Yesterday it was 34 degrees C in Sydney with a hot, westerly wind. Unseasonally warm for Spring. We are in the midst of the most severe drought for 77 years. The dams are shallow. Use of water is restricted. The earth is so parched that on the irregular occasions when it does rain there is very little absorption. It is disheartening to see the valued water running away into the stormwater drains.
The wind, hot and sharp, bending branches frail with lack of moisture – seems evil. The grass, yellow as sand, protests. It crunches underfoot like twigs. I put out water for the birds – hundreds come. It is a bird bath party. Unexpectedly, they do not fight. They know the chance to drink is precious. In a strange symbiosis I find I am thirsty, craving litres of cold, clear water. I drink so much my organs swim but the wind continues to leave me thirsting for more.
Each morning I look to the sky for rain, researching ancient rain-bringing rituals, none of which work. The sky remains a cool azure, unflecked with clouds, blue as Spanish glass. I think of friends who are farmers, who rely on water for their livelihood and wonder what will become of them. There is already talk of slaughtering livestock, of bankruptcy, of suicide.
It gets you down sometimes, this constant battling with life. The urgency is exhausting. I eavesdrop on my neighbour. Seventy-five years old and fit as a fiddle. She lives alone but her daughter visits every morning bringing bread, fruit, flowers, newspapers. They speak with animation in Greek, brewing coffee and making jam from the figs in the garden. They sing along in garbled English to the Top 40 on the radio. Their favourites are James Blunt and Christina Aguilera. Their devotion sparkles like pollen on leaves.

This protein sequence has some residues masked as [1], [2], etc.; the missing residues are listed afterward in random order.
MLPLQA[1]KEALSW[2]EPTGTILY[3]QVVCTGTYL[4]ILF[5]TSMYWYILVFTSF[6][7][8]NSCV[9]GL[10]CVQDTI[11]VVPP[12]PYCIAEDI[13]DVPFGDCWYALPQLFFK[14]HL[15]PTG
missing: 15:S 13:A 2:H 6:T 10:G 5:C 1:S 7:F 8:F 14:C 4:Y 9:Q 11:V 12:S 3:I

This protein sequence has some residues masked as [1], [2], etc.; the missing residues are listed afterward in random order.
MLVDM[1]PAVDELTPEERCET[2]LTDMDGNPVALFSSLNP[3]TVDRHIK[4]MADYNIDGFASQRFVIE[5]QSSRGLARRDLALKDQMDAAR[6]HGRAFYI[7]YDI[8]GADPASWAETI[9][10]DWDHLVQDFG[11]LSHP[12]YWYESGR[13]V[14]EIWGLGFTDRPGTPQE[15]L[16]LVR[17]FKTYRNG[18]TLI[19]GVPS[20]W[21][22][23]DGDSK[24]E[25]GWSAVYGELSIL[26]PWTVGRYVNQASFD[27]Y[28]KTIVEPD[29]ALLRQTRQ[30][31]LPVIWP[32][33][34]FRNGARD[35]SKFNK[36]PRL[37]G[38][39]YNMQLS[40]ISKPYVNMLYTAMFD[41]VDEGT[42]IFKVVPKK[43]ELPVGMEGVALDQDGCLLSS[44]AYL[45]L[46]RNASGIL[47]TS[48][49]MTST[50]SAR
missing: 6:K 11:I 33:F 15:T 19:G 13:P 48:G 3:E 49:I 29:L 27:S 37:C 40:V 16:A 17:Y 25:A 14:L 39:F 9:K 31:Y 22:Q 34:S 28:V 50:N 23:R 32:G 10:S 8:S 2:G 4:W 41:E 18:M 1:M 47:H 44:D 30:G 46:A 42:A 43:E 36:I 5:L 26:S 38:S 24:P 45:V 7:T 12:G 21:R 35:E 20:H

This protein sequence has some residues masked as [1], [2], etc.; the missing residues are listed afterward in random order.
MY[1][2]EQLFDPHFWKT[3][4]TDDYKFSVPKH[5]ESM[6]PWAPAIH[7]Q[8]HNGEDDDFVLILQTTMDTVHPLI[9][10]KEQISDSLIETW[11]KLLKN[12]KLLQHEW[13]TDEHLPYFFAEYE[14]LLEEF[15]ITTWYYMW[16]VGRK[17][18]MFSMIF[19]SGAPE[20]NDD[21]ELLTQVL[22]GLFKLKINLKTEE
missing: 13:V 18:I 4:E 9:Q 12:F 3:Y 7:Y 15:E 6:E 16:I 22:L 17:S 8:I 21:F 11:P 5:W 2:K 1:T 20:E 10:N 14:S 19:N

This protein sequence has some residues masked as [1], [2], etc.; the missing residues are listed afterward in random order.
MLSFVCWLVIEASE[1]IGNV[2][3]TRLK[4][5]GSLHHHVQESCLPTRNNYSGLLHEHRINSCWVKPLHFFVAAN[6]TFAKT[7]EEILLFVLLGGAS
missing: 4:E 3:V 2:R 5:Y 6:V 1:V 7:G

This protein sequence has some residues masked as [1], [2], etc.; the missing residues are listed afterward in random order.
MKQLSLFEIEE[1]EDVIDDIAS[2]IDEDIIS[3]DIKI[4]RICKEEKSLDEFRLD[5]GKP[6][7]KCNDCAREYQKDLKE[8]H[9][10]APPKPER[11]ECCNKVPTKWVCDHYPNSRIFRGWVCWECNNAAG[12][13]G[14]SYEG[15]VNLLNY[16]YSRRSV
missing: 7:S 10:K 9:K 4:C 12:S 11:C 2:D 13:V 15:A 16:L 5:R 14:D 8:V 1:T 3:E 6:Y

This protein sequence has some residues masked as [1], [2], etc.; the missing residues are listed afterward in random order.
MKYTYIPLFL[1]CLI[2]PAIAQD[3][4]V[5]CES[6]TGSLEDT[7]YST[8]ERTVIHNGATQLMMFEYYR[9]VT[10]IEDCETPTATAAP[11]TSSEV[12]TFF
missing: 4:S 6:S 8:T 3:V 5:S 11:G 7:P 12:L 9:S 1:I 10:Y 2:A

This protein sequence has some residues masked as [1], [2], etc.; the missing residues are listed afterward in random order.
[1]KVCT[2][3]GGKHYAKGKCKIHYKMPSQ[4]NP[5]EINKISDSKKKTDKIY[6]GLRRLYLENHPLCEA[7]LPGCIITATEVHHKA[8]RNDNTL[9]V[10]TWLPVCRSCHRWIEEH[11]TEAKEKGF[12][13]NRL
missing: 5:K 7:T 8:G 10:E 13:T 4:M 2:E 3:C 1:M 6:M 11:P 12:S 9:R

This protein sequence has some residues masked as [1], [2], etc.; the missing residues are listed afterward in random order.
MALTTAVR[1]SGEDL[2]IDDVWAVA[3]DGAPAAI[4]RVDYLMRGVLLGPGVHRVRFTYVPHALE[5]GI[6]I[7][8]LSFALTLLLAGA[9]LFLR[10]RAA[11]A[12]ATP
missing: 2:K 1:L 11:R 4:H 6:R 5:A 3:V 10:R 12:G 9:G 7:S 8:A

My 3 year old niece visits. Her favourite colour is pink. She has learned to say ‘flamingo’, turning the word into a dance. She wants to be Dora The Explorer, she has a Dora watch that doesn’t work anymore since she dropped it in the bath, but she won’t take it off. She has a penchant for Knock Knock jokes. In a flash of creativity she makes up her own. They are not funny but her delivery is so enthusiastic you can’t help but smile. This one is her favourite.
She laughs so hard she almost can’t deliver the punchline, staggering after too much apple juice. She tells me she ‘wuvs me’ and I am overcome with a feeling of joy.
The wind has released the insects from the bush. Hundreds of flies and moths assail us. My son screams like a soprano as a moth flies into his ear. Another lodges itself in my hair. We jump up and down, crazy trampolinists in a wave of insects, flapping our arms. The absence of order drives us to laughter and we clamp our hands over our mouths, fearful we will swallow a dirty brown insect.
Our nasty neighbour on the other side peers over the fence with a sneer. ‘They’re only moths,’ he says. ‘What a ruckus!’ We make faces behind his back and throw the moths that have dropped dead from heat exhaustion and our screaming into his prized flower beds.
We retreat to the safety of indoors and send emails to our friends telling them how we survived an attack by an army of moths. Exaggeration takes hold – we fight moths as big as bats in the tens of millions. They roar as we approach.
The heat diminishes. We make hamburgers and eat them with lashings of onions and ketchup, letting the sauce drip down our chins. We drink lemonade and burp from the bubbles. The night cools. We settle to television shows, books and sleep.
My eyes burn from the wind. I graze on grapes bought for double the usual price due to the drought, enjoying the pop of the juice into my mouth. Sometimes when it is assumed a day will be difficult, it yields a surprising array of pleasures.